But I don’t want to be transformed

There are no shortage of long form pieces written about motherhood. Its like losing a leg and winning the lottery; it is a joy that sucks the joy out of everything else; you’re trying too hard and overthinking it and worrying and this is ruining your kids (not at all ironic, that one, is it?). And so on and so forth. There’s something about motherhood that brings out the prescriptivist in everyone around the fortunate new parent.

Here’s what motherhood is like. It’s like being taken away from every single routine, system, treat, hobby and higher level reward system you’ve ever had, and being handed the sole – or at least primary – responsibility for another person, with very little support. It’s like trying to do everything you ever cared about, including eating and sleeping, against the odds. It’s like being stuck in a game show where the most simple task has to be performed blindfolded, in three inches of mud, under the scrutiny of others.

It’s like a whole bunch of things, and the thing is that finding the perfect analogy for motherhood is not really very helpful. All these long form pieces, each with its analogy, are part of the problem, because they contrsuct motherhood as so unique, so special, so all-encompassing that it can’t be decribed or defined without reference to other things.

Which is bollocks, really, isn’t it? Motherhood is a state experienced by over 80% of women in Australia, and historically by well over 90%. There’s nothing mysterious or elusive about it at all. It doesn’t turn us into different people. It just turns us into people who are us, but who are doing something harder than they’ve ever done before. And a large part of that is only because we, as a society, prefer to waffle on about transformation and winning the lottery instead of organising babysitting swaps and petitioning for decent babychanging acilities in public places.

That is, it doesn’t have to be this hard. And a lot of why it changes us is because things that are hard for us do change us. Sometimes for the better, sometimes for the worse. Usually both at once.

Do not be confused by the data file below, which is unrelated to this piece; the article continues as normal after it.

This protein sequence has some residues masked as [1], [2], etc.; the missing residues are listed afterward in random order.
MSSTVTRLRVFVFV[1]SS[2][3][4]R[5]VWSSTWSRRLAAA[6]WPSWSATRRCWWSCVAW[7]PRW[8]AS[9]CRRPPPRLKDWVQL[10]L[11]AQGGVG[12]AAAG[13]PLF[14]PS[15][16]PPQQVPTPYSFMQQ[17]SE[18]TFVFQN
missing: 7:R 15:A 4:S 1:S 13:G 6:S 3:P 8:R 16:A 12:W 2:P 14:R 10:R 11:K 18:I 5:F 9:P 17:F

People in hard situations change their priorities and their coping maechanisms in order to try and fulfil at least some of their needs. Early motherhood takes up so much space in our lives that even the basic needs, like food and sleep, become scarce; self-actualisation is suddenly a distant dream. So we get petty, we get angry, or we internalise it and turn to sweets, or alcohol, or anything else at hand, for comfort. Suffering doesn’t usually ennoble us.  People who aren’t having their basic needs met are not at their best.

This is not to say that working is the answer, or that breastfeeding is the culprit for increasingly-common post-natal depression, or that there is a right and a wrong way to do motherhood. It’s simpler than that. We take women who have found fulfilment in their jobs, who have balanced their emotional health with exercise and social interaction and quiet periods in whatever formula they find most effective, and we take all of that away. We take all of that away and we tell women to be happier than ever. Deprived of the ability to get out alone, to socialise with adults, to lock themselves away in solitude and recharge their batteries, to avail themselves of almost any healthy lifestyle mechanism, and then by the way we ask them to survive on inadequate sleep and rushed food.

And then we act as if those women are doing it wrong if they change their behaviour. It has been said that post natal depression is a very rational response to such a lifestlye change, and even those of us who escape a diagnosis are more likely to be grumpy, libido-less, lonely, surviving on the snatached chocolate bar and easy-watch television that have to substitute, temporarily, for a real life.

You’ll notice that I haven’t said anything about the actual baby, in all of this. THat’s not to diminish the effect of mother love, of course. But too often, that’s all that anyone pays attention to. It’s as if one has moved to the other side of the world, to a tropical paradise where nobody speaks the language and every custom is different, and then having ones mood change attributed to too much sun. Sun is not the whole point. The fact of a baby is not the whole point either. Not when compared to the fact that one’s entire life has been ripped away.